Daily Montanan: Tester, Air Force secretary, tour Malmstrom, Air National Guard unit
GREAT FALLS — U.S. Sen. Jon Tester brought Air Force Secretary Frank Kendall and other military officials on a tour Wednesday of Malmstrom Air Force Base and the Montana National Guard’s 120th Airlift Wing.
The Montana senator met with service members, who he said had a chance to talk about the significant role Malmstrom plays in national security.
They also asked questions of the secretary, responsible for nearly 700,000 active duty, Guard, Reserve and civilian Airmen and Guardians and their families, according to Tester’s Office.
“I get a chance to talk with these people and grill these people on a regular basis, but today it was Montanans’ chance to visit with him one on one,” said Tester, a Democrat, at a press conference after the tour.
He said it’s rare for a secretary to stop at a Guard unit: “But this was an opportunity I felt that we could not pass up because we have an incredibly good Air Guard unit up here on the hill.”
Top medical people from the U.S. Air Force also were present to hear about rare cancer among missileers, Tester said. His office noted Lt. General Robert Miller, surgeon general with the U.S. Air Force and Space Force, was among the military officials hosted Wednesday.
Tester said hopes a report on the cancer will be released within the next year, although he hasn’t received a set timeline. He said a challenge is ensuring the cancer won’t be a concern.
“They’ve opened the aperture quite wide to make a determination on what the causes are,” Tester said.
At the press conference, Tester also talked about a massive Department of Defense project to upgrade its land-based nuclear missile system.
In a story about an environmental impact statement released last summer on the project, KRTV noted Malmstrom is responsible for 150 launch facilities and 15 missile alert facilities spread across 13,800 square miles over eight counties.
Tester said the upgrade, which includes renovating the launch facilities and building new missile alert facilities, is on schedule and funding levels are where they need to be.
In early May, Tester said he anticipates talking more with lead contractor Northrop Grumman about details such as housing and workforce. He said he would like as many Montanans as possible to be able to work on the project in the Treasure State.
Secretary Kendall directs the Department of the Air Force’s annual budget of more than $173 billion, according to Tester’s office. Tester, chairperson of the Senate Appropriations Subcommittee on Defense, is responsible for crafting the Senate Defense Appropriations bill.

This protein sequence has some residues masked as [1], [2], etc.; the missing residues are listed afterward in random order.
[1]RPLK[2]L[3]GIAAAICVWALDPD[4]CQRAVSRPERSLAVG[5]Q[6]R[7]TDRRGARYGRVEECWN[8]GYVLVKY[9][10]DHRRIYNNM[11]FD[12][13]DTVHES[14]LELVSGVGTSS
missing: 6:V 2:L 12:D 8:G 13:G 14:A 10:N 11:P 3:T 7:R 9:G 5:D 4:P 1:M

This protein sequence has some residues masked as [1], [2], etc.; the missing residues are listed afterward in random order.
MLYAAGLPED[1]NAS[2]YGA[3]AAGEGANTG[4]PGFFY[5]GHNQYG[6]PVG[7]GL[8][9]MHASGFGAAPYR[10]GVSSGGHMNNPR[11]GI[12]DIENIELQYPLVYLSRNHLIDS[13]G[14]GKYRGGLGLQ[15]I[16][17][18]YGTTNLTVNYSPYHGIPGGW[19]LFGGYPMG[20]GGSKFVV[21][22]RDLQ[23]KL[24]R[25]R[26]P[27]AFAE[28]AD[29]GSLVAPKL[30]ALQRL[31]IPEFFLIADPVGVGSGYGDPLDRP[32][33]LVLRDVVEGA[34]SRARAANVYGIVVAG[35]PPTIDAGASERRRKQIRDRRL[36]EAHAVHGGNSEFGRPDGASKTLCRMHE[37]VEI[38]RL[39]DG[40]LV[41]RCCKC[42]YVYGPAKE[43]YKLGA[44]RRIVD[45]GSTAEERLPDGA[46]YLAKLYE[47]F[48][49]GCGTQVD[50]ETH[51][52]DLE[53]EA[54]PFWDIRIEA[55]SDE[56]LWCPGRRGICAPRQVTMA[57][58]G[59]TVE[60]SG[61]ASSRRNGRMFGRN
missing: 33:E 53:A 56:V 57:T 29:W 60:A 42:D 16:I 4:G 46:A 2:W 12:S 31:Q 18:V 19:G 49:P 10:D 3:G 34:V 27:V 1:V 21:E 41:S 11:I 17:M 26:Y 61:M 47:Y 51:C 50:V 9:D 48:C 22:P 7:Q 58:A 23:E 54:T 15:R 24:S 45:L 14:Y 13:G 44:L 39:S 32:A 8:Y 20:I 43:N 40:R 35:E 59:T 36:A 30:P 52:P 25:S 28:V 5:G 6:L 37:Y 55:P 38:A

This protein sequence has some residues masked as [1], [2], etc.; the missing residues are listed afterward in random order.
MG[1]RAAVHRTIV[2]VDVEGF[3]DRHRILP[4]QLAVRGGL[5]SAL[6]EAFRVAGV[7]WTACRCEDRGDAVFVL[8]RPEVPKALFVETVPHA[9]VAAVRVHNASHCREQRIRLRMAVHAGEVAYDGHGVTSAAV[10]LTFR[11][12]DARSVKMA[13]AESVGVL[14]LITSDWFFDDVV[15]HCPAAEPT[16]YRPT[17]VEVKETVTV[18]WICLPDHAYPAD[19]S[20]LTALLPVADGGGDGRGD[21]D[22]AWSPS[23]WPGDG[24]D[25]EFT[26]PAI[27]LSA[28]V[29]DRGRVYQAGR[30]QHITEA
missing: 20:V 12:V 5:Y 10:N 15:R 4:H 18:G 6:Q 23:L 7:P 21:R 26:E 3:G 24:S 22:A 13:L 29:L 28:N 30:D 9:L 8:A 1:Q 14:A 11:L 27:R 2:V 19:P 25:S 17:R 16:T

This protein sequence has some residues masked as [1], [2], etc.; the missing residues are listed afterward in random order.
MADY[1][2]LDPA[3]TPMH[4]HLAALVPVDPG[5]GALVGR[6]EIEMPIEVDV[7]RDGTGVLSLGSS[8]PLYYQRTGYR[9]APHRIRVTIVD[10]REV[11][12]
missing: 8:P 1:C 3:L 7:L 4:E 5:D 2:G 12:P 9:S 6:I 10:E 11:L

At the press conference, he said President Joe Biden released his budget roughly three weeks ago, and Tester is still evaluating whether it has enough money for programs such as the military’s spy detection capabilities.
“We have to do some more due diligence to make sure it’s adequate,” Tester said.
Earlier this year, a Chinese spy balloon floated across Montana. Tester was among the senators who questioned Department of Defense officials about why the balloon wasn’t detected sooner and the information it had gleaned.
The military shot down the balloon off the coast of South Carolina.
Wednesday, Tester said he learned little in a classified session about the balloon that focused on Malmstrom. However, he said he anticipates he will learn more in a full briefing on the information the balloon collected and its journey across the U.S.
In response to a question about whether the U.S. military is prepared to address conflicts, such as Russia’s war in Ukraine and the threat of military aggression against Taiwan by China, Tester said the world is uncertain.
However, he said the U.S. military is strong, and he believes it’s important to invest in deterrents and show adversaries they don’t want to test the U.S. He toured a missile control facility as part of his agenda Wednesday.
“I can tell you we have an incredibly, incredibly good military, and that I’m very, very confident that it can meet the challenges in today’s world,” Tester said.
On the tour, he said the secretary was able to see firsthand how Montana puts its portion of the military budget to work and “show off the opportunities that Montana has from a national security standpoint.”
“He (Kendall) gets to understand that when we’re putting the budget together, that things like (Malmstrom and the Air National Guard in Great Falls) are important pieces,” Tester said.
He also said a meeting with soldiers “makes you proud as an American.”
In August, Malmstrom received the first of four MH-139 Grey Wolf test helicopters from Boeing, according to NBC. At the press conference, Tester said he anticipates another one will come in November or December, training is underway, and he’d like to see more of them in the sky.
“It’s an impressive aircraft,” Tester said.
Tester is Montana’s only statewide elected Democrat, and he has announced he’s running for another term in 2024. This week in Helena, state senators advanced a bill to eliminate party primaries in 2024, legislation aimed at his bid for re-election.
Wednesday, Tester said voters would have a clear choice at the ballot box, and in the meantime, he was focused on other work, such as his trip to Great Falls.
Tester is a farmer, and he also said the late spring may make for a good crop this year.
According to Tester’s office, other officials on the tour were the following:
- Thomas A. Bussiere: Commander, Air Force Global Strike Command, Air Forces Strategic – Air, U.S. Strategic Command
- Major General Duke Pirak: Deputy Director, Air National Guard
- Major General John “Pete” Hronek, Adjutant General for the State of Montana, Commander of the Montana National Guard